I left Uncle Srini’s and headed back home as the daylight started to wane and dark clouds rolled in again. Rain was falling softly when I opened the front door and walked into the foyer. Nervously I switched on the ceiling light allowing the bare bulb to shine over the off-white walls and hardwood floors. From his perch next to the stairs, Vishnu regarded me with a stony expression. I headed upstairs listening to the stillness that does not normally exist in my home. In my room I sat on the bed and watched the Neem tree as the light outside slowly faded. I waited until the light was gone from outside and I shut off my bedroom’s single light. There were more tonight than last night. Seven had become seventeen; they were starting to look like white fruit dangling from the tree. There was a flicker before my eyes and I immediately knew that one had just entered my room. Curious, I turned slowly around and came face to face with a man, wrinkled with age and faint wispy hair floating over his head. His pale eyes were wise beyond measure, but kindly as well. He drifted over to my desk and gestured to the spot where I usually kept my sketch book. He pantomimed opening a book and I realized what he was asking of me. I took it out of my bag and placed it on the desk. My visitor looked patiently at the book until I opened it to the last page. The Brahmodoitya passed his hand over the page and pictures took shape; a series of images appeared depicting the ghosts’ migration from one site to another initiated by the arrival of a construction company and their wrecking machines, which seemed to confirm Uncle Srini’s notion. The page flipped by its own volition and a new image started to take shape. As soon as the first couple of lines were drawn, I could sense the malevolence of the subject and understood it to be a Nishi.
The image continued to form, and other ghosts became part of the picture either in a pose that suggested terror or with an expression of a similar nature.
“So the other ghosts are afraid of the Nishi too?” I inquired. The Brahmodoitya nodded his head.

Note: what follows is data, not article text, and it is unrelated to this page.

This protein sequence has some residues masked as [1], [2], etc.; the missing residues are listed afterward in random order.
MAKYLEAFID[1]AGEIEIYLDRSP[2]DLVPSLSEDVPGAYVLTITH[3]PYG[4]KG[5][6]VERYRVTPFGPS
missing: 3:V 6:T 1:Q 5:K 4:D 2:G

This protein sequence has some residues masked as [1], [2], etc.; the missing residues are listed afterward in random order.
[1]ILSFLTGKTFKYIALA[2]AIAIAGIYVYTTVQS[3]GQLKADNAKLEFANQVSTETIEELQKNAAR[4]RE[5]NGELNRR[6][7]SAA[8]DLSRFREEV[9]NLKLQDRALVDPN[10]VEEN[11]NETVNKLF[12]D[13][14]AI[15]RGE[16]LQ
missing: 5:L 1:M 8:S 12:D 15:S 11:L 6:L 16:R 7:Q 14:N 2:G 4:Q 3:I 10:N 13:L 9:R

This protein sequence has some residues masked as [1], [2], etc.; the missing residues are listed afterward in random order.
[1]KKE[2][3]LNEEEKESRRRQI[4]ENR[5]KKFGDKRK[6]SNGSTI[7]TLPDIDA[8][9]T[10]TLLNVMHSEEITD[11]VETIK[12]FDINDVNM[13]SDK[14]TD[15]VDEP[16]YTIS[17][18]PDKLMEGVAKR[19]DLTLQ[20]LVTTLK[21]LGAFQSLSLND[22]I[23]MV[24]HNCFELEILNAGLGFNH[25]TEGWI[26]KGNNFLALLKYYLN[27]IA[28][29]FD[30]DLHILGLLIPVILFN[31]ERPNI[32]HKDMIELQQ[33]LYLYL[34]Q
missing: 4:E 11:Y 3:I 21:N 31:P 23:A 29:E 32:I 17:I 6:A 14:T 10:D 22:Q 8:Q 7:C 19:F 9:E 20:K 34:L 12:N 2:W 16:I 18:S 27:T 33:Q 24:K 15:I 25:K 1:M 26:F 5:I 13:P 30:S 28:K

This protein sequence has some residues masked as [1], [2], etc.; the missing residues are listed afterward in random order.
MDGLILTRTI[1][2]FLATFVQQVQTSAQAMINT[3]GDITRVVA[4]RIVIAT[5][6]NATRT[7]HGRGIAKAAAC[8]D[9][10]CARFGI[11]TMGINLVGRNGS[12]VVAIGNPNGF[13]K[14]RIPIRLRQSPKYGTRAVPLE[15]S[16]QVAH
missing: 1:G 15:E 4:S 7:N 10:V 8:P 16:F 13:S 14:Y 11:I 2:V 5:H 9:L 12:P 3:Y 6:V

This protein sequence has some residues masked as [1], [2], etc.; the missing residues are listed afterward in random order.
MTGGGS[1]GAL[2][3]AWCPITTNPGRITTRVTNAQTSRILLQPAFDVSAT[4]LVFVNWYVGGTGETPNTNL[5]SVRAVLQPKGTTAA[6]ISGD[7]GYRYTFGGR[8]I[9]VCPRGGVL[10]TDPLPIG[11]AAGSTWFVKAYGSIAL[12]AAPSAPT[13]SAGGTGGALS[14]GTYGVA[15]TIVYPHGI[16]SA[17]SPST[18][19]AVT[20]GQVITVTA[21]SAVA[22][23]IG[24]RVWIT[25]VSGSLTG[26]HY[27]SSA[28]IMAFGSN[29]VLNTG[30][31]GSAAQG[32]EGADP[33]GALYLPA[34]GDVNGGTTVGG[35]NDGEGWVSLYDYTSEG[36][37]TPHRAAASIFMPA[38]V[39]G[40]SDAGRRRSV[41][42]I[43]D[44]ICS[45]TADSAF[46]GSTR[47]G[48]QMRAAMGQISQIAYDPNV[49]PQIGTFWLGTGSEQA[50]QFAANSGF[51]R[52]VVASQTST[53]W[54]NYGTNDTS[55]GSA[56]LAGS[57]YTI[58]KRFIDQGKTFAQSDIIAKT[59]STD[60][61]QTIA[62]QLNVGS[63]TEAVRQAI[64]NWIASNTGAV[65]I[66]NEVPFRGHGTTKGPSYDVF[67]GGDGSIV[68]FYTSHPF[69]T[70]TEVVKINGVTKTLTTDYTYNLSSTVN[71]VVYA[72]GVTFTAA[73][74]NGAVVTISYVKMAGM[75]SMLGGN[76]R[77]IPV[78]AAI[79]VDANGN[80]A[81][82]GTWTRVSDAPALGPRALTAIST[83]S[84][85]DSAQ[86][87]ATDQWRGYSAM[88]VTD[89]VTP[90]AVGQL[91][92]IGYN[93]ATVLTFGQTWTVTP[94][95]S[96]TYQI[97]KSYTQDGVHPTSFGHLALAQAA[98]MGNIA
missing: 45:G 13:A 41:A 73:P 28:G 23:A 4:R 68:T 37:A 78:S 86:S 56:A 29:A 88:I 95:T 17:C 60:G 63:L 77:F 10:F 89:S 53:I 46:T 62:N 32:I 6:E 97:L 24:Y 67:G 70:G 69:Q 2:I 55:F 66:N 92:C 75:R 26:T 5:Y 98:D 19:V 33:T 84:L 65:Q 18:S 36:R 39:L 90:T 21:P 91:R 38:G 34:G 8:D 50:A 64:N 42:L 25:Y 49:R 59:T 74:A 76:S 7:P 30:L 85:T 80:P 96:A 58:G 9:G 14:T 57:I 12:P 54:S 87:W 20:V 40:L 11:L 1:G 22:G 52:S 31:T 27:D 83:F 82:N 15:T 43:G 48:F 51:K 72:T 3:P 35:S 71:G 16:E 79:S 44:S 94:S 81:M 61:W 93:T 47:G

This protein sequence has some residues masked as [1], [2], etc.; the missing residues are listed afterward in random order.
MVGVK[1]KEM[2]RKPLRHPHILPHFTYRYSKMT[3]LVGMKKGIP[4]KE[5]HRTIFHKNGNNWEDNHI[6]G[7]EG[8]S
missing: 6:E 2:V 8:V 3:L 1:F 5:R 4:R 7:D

“Is there anything I can do to send it away?” The old ghost scratched his head as if in deep thought. His expression brightened and another picture drew itself on the page. It was the Neem tree and on its trunk was an intricate drawing. The wise man pointed at the drawing, then me, and finally out the window at our tree. I nodded my understanding. He wanted me to draw on the tree what had just appeared on the paper.
“Do I need to draw it now?” I wondered aloud. The elderly ghost shook his head and pointed at the picture, where an outline of a fierce monsoon had taken shape. Then the jars of henna ink rattled on my desk, like the Brahmodoitya had run his finger across them.
“This is what I should draw on the tree with? These inks?” I asked aloud. I received a slow nodding of his head as my reply. I looked back at the drawing and recognized the image on the tree as that of Vishnu; it was a familiar image of the deity though I could not place where I had seen it before.
“When the drawing is complete, then the Nishi will leave?” I said. The ghostly figure drifted over to the table and stared at my drawing book, and caused another sketch to appear. This one had the blotchy figure of the Nishi being pulled out of the tree by a large glowing hand. I studied the drawing, noting the detail with which the figure of Vishnu had been drawn onto the tree. It was a nearly impossible rendering; the amount of detail was quite daunting. Without my best effort, eventually the house would be overrun by opportunistic ghosts striking at the first blackout or popped bulb. I waited in my room, alone with all of the lights on. Waited for the day to pass to night, waited for the monsoon to come again, waited for my chance to lay what was outside to rest.
I considered everything about the picture, the style, and the lines; how one detail led to another. I prepared the ink and several reliable pens, the simplest tools with which I was going to try and create a masterpiece on tree bark, in the rain. Morning drifted into afternoon, Kusuma and Mother both moved about the day with their usual purpose unaware of the event about to take place. As the evening approached, the brilliant orange and pink sky clouded up and became black and gray. The wind howled through the streets, knocking over dustbins, swirling trash in miniature dervishes. Mother and Kusuma had left earlier for dinner and then to visit a temple, apparently Mother had decided to take matters up with a higher authority. When I look back on the situation I wonder why I did not talk to her first. Why instead did I gather up my supplies and head into the courtyard. When my foot touched the threshold that led from the house towards the tree I felt the first chill wash over me. At this point I was resolute, I could not have been swayed by anyone or anything.
The wind was raging, but as of yet no rain had fallen. I hastened to the tree and laid my hand on its scaly bark and wiped away some of the dirt and dried bits of leaves. The surface was far too rough for the precision necessitated by the ghost’s drawing. Casting my eyes around the courtyard, I spotted a fragment of terra cotta that formed a sort of jagged shovel shape. I quickly grabbed it and started scraping the bark off the tree. Perhaps not surprisingly the skin underneath was smooth and dry. I decided that my approach would be to sketch the picture first, and fill in details in a second pass. I prayed fervently that Shiva, Ganesha and all of the other Gods would watch over me as I went about drawing the image. I dipped the tip of my pen into the inkwell and touched it to the tree, and when I did a sibilant whisper came from the branches above.